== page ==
Media and Communications Policy – Narrative .


The media is integral to the functioning of modern society. In democratic societies, the media is said and meant to be free. Free to report on the happenstance in the country, free to ask tough and leading questions of its leadership, free to dig into wrong doing where so ever there is one, free to discuss issues of any kind with anyone and so on, even as it is a medium of entertainment. That is the utopian story; reality as it has evolved in the world, including in the “free” democratic world where media is projected and said to be “free”, is very different.

That media in China, Russia and other dictatorial regimes is State controlled and unfree is a known fact, but the story of media in democratic societies is also rather convoluted. In the West, a handful of families, largely own all major media resulting in levels of control not seen in the 19th and 20th centuries. Political parties have turned a blind eye to this “consolidation” of media through mergers and acquisitions because they have benefited from concentrated ownership given that they are supported and promoted by these media. Thus, largely, media independence and freedom is a smokescreen about which much has been written.

The financial model of media survival is built around readership-viewership reach and advertising revenue. Both these factors create and work to dynamics that are not in the wider public interest. Owners exercise behind-the-scene influence based on their own political leanings. They back political parties or candidates they like and who push their agendas and interests. In the process, they exert huge influence on large population segments, in the way they think and act. Mass-mind influencing is now a refined art and science. Large advertisers gain huge influence as the money they spend with media organizations drives their survival and profit; and so, the story goes.

While the advent of the all-pervasive social media has changed the media paradigm significantly, it has also brought in its own dynamic of fake-news, motivated stories that are being pushed by governments and large organizations leaving the average citizen all over the world in a state of haze and bewilderment. All these phenomena have led to the Public interest not being served.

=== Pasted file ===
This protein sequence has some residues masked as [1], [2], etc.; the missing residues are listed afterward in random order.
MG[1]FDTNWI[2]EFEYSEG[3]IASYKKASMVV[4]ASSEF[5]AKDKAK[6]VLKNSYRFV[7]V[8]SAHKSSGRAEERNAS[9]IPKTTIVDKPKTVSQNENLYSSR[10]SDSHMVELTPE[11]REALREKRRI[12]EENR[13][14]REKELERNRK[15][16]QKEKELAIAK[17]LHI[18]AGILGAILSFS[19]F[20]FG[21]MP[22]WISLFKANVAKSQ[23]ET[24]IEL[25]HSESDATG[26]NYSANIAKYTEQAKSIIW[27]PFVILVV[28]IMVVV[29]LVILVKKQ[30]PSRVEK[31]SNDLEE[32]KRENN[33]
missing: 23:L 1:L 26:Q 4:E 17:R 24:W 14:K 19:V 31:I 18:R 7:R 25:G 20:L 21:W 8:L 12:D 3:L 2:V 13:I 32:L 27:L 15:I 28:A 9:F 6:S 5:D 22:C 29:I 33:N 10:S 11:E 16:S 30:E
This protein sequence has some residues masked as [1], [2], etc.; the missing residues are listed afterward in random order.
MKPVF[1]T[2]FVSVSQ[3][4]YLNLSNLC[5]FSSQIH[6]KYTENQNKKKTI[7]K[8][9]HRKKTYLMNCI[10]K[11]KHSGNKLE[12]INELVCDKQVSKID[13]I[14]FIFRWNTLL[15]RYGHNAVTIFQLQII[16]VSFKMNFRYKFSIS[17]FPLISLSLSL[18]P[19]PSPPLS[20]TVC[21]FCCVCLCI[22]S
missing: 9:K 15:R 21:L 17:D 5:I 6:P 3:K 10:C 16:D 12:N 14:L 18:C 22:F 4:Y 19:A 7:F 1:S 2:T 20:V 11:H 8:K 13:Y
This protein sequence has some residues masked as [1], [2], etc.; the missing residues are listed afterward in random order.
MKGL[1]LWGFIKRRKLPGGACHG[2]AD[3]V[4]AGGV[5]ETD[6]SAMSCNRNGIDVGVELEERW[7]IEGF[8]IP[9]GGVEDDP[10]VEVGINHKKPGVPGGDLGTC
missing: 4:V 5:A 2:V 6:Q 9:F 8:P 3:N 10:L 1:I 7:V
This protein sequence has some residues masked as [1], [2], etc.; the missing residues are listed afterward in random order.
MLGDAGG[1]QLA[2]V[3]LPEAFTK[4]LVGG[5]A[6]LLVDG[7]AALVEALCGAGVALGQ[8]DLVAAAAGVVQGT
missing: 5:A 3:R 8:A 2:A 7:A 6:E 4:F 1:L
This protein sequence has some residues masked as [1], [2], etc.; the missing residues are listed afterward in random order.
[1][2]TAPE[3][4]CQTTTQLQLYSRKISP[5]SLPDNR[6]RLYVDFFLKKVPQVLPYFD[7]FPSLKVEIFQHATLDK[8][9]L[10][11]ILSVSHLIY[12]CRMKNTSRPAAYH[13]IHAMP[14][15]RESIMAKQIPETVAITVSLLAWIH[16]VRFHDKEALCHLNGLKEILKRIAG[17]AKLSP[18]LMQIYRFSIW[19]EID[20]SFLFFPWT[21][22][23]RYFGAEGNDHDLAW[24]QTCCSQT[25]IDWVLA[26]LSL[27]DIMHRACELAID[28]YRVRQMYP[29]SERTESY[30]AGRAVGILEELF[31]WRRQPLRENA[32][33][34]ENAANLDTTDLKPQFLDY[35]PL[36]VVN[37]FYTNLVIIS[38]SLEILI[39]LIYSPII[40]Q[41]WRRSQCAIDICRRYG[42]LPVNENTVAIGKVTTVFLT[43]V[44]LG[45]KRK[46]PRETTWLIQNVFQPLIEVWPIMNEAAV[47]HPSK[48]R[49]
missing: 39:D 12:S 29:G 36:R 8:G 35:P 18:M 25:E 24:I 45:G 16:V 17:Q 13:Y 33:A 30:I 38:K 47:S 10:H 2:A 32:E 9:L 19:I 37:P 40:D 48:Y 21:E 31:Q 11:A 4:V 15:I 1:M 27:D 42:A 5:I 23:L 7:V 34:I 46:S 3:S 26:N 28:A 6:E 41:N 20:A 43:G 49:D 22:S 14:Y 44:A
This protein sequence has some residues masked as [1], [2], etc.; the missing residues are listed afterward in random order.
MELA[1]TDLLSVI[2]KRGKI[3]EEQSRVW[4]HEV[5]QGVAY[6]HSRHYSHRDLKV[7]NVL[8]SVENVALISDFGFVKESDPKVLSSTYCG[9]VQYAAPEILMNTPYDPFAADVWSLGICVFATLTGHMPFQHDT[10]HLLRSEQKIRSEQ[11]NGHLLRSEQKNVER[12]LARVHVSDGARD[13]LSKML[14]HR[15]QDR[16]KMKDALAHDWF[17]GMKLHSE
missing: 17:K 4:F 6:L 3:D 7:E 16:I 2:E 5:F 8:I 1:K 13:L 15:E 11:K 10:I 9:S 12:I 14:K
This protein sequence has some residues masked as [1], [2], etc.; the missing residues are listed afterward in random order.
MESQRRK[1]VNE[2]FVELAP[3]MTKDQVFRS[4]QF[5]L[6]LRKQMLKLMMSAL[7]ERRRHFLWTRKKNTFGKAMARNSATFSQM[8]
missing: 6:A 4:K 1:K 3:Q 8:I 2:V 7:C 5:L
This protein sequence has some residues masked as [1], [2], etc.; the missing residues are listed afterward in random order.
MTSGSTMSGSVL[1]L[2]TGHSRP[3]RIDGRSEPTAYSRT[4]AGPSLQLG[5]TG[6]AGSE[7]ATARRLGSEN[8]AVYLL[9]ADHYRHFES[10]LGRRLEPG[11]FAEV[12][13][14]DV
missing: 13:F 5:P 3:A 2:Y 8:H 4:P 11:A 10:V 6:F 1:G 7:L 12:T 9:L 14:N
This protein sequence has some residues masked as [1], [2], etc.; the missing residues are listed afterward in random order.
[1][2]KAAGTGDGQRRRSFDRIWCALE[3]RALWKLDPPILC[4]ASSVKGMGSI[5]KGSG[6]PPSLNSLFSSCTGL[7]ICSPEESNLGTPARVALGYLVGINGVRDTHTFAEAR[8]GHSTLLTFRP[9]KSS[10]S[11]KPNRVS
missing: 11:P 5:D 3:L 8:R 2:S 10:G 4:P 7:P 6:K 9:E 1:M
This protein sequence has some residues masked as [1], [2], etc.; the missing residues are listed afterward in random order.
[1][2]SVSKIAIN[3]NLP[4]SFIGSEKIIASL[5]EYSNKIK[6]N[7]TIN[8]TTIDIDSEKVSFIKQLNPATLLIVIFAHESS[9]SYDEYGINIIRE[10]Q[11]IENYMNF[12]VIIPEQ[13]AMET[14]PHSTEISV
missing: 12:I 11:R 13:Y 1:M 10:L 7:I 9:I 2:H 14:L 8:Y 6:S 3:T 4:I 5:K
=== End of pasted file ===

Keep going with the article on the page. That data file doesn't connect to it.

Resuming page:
Thomas Jefferson, a founding father of the US nation famously and prophetically stated that "The only security of all is in a free press”. The media is meant to be diverse in ownership, free of unnecessary controls and primarily responsible to the wider Public Interest which it informs and influences and from which it draws its power and sustenance.

While the original impulse and thought as modern media came into being and developed, was right in its projection that the media would be a great tool to inform the public, to serve as a watchdog for the public across all sectors, including of governance, be a bulwark against abuse of power by governments, corporates or other bodies, be a tool for progress, for free and open discussions across all types of opinions; thus, leading to healthy, strong democracies functioning within the frame of strong ethics and integrity of governance, and in the public interest, that is not quite what has come to pass.

In India too, for the most part, main line media is owned and operated not by neutral institutions responsible to the public but by corporate houses and political parties that serve the interests of their owners rather than those of the public from whose readership or viewership it derives its power. There has been much talk about “media is all bought” (media toh bika hua hai) in India resulting in general loss of public confidence on what and who to believe. It is truly a sad and dangerous story for the country, and one that is causing more destruction to the idea of democracy than helping it grow in a healthy manner.

For the country to be safe from abuse of power, to be well informed, truthfully, for it to progress, its media policy must be rooted in rational thought, and be in the best interest of the Indian public while allowing robust operations and freedom to its practitioners. Restrictions, if any, should only be based upon national interest, and these circumstances should be clearly demarcated and be in the public domain.